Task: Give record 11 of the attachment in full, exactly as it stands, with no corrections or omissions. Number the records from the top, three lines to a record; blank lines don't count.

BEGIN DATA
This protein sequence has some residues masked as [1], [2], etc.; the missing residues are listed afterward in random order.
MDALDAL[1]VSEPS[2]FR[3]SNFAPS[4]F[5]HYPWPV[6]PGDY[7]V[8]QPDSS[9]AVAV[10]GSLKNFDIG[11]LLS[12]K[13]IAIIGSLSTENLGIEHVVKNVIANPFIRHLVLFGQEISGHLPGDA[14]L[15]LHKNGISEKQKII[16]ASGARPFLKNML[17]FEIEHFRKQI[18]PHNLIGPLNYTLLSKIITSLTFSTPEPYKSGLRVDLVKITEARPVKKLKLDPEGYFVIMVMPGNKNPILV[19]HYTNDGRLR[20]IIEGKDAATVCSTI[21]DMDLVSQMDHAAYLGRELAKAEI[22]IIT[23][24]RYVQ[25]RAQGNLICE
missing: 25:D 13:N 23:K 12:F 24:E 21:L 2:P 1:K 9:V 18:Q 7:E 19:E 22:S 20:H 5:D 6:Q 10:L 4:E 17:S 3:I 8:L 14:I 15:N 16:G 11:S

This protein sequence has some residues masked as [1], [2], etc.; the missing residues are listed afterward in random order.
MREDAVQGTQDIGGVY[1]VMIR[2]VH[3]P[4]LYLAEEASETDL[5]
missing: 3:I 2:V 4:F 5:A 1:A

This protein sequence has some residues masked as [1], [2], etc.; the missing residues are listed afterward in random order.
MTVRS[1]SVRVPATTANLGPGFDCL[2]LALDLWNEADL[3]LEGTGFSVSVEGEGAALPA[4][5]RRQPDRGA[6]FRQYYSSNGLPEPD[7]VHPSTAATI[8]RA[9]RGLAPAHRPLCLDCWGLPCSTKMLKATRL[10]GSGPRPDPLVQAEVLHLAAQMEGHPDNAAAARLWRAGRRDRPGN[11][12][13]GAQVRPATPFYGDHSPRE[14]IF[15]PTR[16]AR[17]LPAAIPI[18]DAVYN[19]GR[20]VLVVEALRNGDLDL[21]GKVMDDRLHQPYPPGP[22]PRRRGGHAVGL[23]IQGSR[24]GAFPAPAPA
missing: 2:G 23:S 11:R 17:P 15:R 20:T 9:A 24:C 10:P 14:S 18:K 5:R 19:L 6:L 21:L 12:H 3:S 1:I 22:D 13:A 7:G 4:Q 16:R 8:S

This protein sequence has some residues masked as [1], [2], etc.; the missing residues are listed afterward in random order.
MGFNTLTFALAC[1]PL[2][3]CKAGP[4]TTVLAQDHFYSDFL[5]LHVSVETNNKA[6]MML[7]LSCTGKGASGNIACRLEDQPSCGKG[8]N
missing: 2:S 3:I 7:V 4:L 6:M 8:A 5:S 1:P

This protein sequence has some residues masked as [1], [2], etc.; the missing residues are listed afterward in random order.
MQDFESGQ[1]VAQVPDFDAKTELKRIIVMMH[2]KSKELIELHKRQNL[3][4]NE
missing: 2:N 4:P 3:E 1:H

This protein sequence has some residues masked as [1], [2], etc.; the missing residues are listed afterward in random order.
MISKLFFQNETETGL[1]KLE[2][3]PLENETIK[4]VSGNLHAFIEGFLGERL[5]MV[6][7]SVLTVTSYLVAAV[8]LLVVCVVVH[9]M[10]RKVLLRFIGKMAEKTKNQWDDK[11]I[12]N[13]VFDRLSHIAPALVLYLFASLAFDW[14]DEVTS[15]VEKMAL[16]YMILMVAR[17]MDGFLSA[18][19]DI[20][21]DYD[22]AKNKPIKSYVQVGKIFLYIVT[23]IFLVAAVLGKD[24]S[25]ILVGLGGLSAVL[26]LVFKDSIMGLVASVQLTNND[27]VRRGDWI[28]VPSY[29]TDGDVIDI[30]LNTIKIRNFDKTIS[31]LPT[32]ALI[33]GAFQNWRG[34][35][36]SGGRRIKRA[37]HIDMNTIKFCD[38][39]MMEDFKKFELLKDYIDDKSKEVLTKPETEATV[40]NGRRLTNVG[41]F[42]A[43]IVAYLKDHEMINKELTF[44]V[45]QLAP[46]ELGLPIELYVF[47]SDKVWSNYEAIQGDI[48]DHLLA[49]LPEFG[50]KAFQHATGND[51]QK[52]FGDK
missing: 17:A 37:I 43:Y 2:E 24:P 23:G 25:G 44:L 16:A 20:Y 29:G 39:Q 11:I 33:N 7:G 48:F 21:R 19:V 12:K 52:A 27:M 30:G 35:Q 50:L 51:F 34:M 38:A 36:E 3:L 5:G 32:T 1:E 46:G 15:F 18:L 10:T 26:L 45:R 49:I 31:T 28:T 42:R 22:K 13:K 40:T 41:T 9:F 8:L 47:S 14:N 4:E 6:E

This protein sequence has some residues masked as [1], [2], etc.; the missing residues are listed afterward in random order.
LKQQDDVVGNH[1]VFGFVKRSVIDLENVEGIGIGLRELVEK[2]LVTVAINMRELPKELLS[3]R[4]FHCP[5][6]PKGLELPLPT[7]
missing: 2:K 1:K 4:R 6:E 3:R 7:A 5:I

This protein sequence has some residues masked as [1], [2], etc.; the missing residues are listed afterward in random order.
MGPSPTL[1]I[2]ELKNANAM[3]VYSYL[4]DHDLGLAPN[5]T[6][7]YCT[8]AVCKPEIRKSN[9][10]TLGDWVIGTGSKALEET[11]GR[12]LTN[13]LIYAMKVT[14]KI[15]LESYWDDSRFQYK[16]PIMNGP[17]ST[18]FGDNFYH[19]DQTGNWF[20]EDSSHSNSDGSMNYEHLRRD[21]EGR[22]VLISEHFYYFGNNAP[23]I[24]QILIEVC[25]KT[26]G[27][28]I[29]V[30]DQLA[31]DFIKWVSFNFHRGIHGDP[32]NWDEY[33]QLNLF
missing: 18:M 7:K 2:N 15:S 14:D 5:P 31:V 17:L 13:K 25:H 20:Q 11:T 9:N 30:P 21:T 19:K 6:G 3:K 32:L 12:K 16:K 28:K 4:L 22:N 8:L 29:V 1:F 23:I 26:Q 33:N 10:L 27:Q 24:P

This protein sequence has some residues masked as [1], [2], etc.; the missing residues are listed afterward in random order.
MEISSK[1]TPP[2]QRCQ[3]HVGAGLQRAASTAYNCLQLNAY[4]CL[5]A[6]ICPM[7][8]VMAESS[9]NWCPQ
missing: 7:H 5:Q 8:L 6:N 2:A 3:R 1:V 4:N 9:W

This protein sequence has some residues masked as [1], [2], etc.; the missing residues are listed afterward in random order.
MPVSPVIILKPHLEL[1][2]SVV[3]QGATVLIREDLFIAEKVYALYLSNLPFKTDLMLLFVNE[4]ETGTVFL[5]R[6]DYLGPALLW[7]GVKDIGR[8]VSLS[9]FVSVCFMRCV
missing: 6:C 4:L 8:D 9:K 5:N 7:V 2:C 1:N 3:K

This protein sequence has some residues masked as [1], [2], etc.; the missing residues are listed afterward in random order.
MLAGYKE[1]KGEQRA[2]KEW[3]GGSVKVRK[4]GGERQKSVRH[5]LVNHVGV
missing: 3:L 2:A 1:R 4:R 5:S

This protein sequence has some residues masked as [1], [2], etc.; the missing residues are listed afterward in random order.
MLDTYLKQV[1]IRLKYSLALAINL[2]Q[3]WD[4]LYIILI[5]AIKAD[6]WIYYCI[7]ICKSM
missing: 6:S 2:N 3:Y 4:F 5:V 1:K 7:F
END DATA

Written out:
This protein sequence has some residues masked as [1], [2], etc.; the missing residues are listed afterward in random order.
MLAGYKE[1]KGEQRA[2]KEW[3]GGSVKVRK[4]GGERQKSVRH[5]LVNHVGV
missing: 3:L 2:A 1:R 4:R 5:S